You can find hibiscus plants in many gardens and lawns around the country.
Their beauty is well known, but they are also known for attracting a wide range of creatures who love to take a bite out of them.
Because they are so attractive, the presence of hibiscus plants in your garden may be detrimental to all the plants in the area.
That’s because their bright green foliage and vibrant flowers are quite attractive to all creatures that feast on plants.
This is why you must be careful about planting hibiscus in your garden.
Worse, the type of creatures they do draw in will tend to be large, ranging from turtles to deer.
And when food sources are scarce for these creatures, they can quickly eat up your garden.
Unfortunately, there is no single method for keeping predators away from your hibiscus plants.
Plus, you may have to try several times before finding the right combination of deterrents that work. But before you begin, what type of creatures are most likely to take a bite from your hibiscus plants?
Deer may be the most dangerous since they have been known to eat an entire hibiscus plant at one time.
If you live in an area where the deer roam, you will need to set up some chicken wire or a large, tall fence to keep the deer away from the plants.
You can also try some repellents if setting up a tall fence or chicken wire is not practical for your garden.
Sometimes called woodchucks, these creatures are rather difficult to defend against since they can crawl under fences.
A hungry groundhog has no problem consuming your hibiscus plant, although they prefer vegetables if they are nearby.
Groundhogs will normally feed in the morning or late afternoon, and they can weigh up to 15 pounds.
Since fences are not going to stop them, you will need to put a net around the plants or use chemical repellent to keep them away.
Just remember to reapply the repellent every month or so and after a rain.
The types of insects most likely to feed on hibiscus plants include aphids, mites, nematodes, thrips, and scales.
You can see the damage they cause from the tiny holes that they leave behind in the leaves and flowers of the plant.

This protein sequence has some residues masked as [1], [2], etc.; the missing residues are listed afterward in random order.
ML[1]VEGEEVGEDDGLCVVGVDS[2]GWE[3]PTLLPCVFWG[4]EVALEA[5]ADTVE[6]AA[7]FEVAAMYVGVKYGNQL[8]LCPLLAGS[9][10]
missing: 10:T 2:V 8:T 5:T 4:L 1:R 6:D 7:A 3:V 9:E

Turtles may be slow, but they are determined little creatures when hungry.
They have no issue taking big bites out of your hibiscus plants.
Turtles will tend to eat the foliage, while iguanas will go after the flowers.
To keep the turtles out, you can build a low fence that prevents them from reaching the hibiscus.
For iguanas that can easily climb such a low fence, you will need a sheet metal barrier which is not easy to install.
Wrap the sheet metal around the base of the plant, and this will keep the iguanas and turtles away.
If sheet metal is not practical, then there are chemical repellents available.
5- Your Pets
Another possible threat is your very own pets. While dogs tend to be carnivorous, even they will take a bite out of a hibiscus plant.
To keep this from happening, you can apply some pepper spray which will deter the dog from getting near the plant.
This is a simple, natural solution that will need to be applied every so often or after rain to stay in effect.
Welcome to ProShieldPest.com. I am Tina Jones. I have been working as a pest removal professional in Winslow, Arizona lately. At present, I love to spend my time with my family as a retiree.
Here I share all my knowledge and experiences to help people understand better how they can stop pests at their homes without actually killing them. Hopefully, the information you will find here will help in safeguarding your home! You can check more about me here.